Keys to making Claremont an even better place to live

by Mark von Wodtke, FASLA

Imagine entering Claremont from the freeways (210 or the 10) or by the highways (Base Line, Foothill or Arrow) and experiencing beautiful tree-lined streets with parkways that define our community. As we can see on Indian Hill Boulevard, street trees provide wonderful gateways that celebrate each season of the year.

Imagine living near freeways or highways but not being exposed to excessive emissions and particles that compromise health. An urban forest is an extension of our lungs that assimilates emissions and filters particulates. Trees can also diminish the dull roar from traffic on freeways and highways by muffling sound, providing habitat for birds, and voice for the wind.

Imagine capturing polluted water that runs off pavement fulfilling the requirements of recently approved water pollution regulations (MS4) in cost-effective ways. By pruning some pavement, we can create bio-swales that retain rainwater and digest contaminants before they get into storm drains and run off into riparian areas, lakes, beaches and the ocean. We can use some of the runoff we capture to irrigate street trees and parks, and provide ground-filtered water to feed the wells that Claremont depends upon.

Imagine living in an oasis where the tree canopy reduces the heat island effect for the whole community and not just the Village where our community’s founders have had the vision to plant and nurture the urban forest we benefit from today. This green infrastructure assimilates carbon dioxide and releases oxygen. Recycling green waste can include producing biochar which, when used to amend soil, sequesters carbon for thousands of years. Biochar enhances soil ecology for a healthier landscape. It can also filter water in bio-swales, which clean up pollution that runs off pavements.

All of this is possible if we adopt a storm drainage concept inspired by “keylining.” Developed in Australia to make dry land more productive and reduce flooding, keylining uses vegetation-filled drainage ways to capture runoff and support the growth of trees.

Keylines can be laid out in Claremont to capture water that runs off the alluvial cone that our community is built upon. These keylines would help Claremont adapt to drought and more intense rain storms that are likely to occur with a changing climate.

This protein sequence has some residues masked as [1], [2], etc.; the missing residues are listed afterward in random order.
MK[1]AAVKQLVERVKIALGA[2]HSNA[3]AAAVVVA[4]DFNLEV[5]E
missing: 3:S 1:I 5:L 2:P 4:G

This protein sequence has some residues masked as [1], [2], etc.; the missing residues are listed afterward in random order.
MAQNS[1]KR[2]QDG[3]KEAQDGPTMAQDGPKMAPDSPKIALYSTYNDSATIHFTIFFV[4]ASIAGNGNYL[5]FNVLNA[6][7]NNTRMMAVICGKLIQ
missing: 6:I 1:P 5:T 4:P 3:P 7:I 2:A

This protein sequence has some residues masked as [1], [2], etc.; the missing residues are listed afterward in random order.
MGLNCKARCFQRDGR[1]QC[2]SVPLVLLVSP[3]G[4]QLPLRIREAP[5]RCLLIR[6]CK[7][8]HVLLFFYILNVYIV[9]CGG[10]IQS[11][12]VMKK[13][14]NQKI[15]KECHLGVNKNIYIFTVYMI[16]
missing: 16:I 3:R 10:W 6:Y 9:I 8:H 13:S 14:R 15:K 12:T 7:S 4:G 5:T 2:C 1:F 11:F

The first keyline, where bio-swales percolate water, could be along Base Line Road. This could support many street trees that could mitigate sound and emissions from the 210 Freeway.  It would also clean up water before it goes into the detention basin that was built next to Base Line Road, just north of the 210 Freeway. Water from this basin, which flows down the storm drain in Indian Hill Boulevard, could fill retention basins that could be built in city parks and Rancho Santa Ana Botanic Garden to provide water for irrigation. It may be possible to add reclaimed water to this system to provide more consistent water for irrigation.

The second keyline could be along Foothill Boulevard, the historic Route 66 that has evolved into a local highway and collector street. Pruning some of the pavement to create bio-swales would provide space to capture runoff and plant more trees that could enhance this gateway to the community. This could be tied into the water treatment facility proposed for the Claremont Colleges.

The third keyline could be along Arrow Highway. Here again, bio-swales can capture runoff in planter areas that support more trees to enhance this gateway.

And a fourth keyline could be along San Jose Street, which could capture more runoff and have more  trees to buffer the 10 freeway. Even more sewage water could be reclaimed there.  Growing vines on the sound walls would reduce the reverberation of noise from the freeway.

We have the opportunity to begin doing this by leveraging money the city has received from Caltrans to renovate Foothill Boulevard. This provides Claremont with matching funds for grants from the Flood Control District, Air Quality Management Control District and other funding sources. Let’s build a team of professionals to successfully implement the keyline concept. 

With careful design, bio-swales can include bike paths on permeable pavement to create a safe bicycle-enhance network (BEN) along highways. The team of professionals hired to develop a Master Plan for Foothill Boulevard, needs community support for including keylining with bio-swales to sustain more street trees. 

We also need our city to accept the recommendations of the Tree Action Group of Sustainable Claremont and hire an urban forester with a budget to develop and implement an urban forest plan that uses keylines.

Keylining our green infrastructure throughout Claremont could become a model for human ecosystems applying regenerative design for sustainable development, following principles identified by the visionary John T. Lyle.

The bottom line is that we could improve our quality of life by making Claremont an even nicer place to live if we use imagination to get beyond complacency with the current status quo.   Claremont could manage its water resources—improve its potable water supply, conserve storm water and salvage reclaimed water from sewage—to become less dependent on imported water,  and at the same time do more to live up to its reputation as the beautiful City of Trees.



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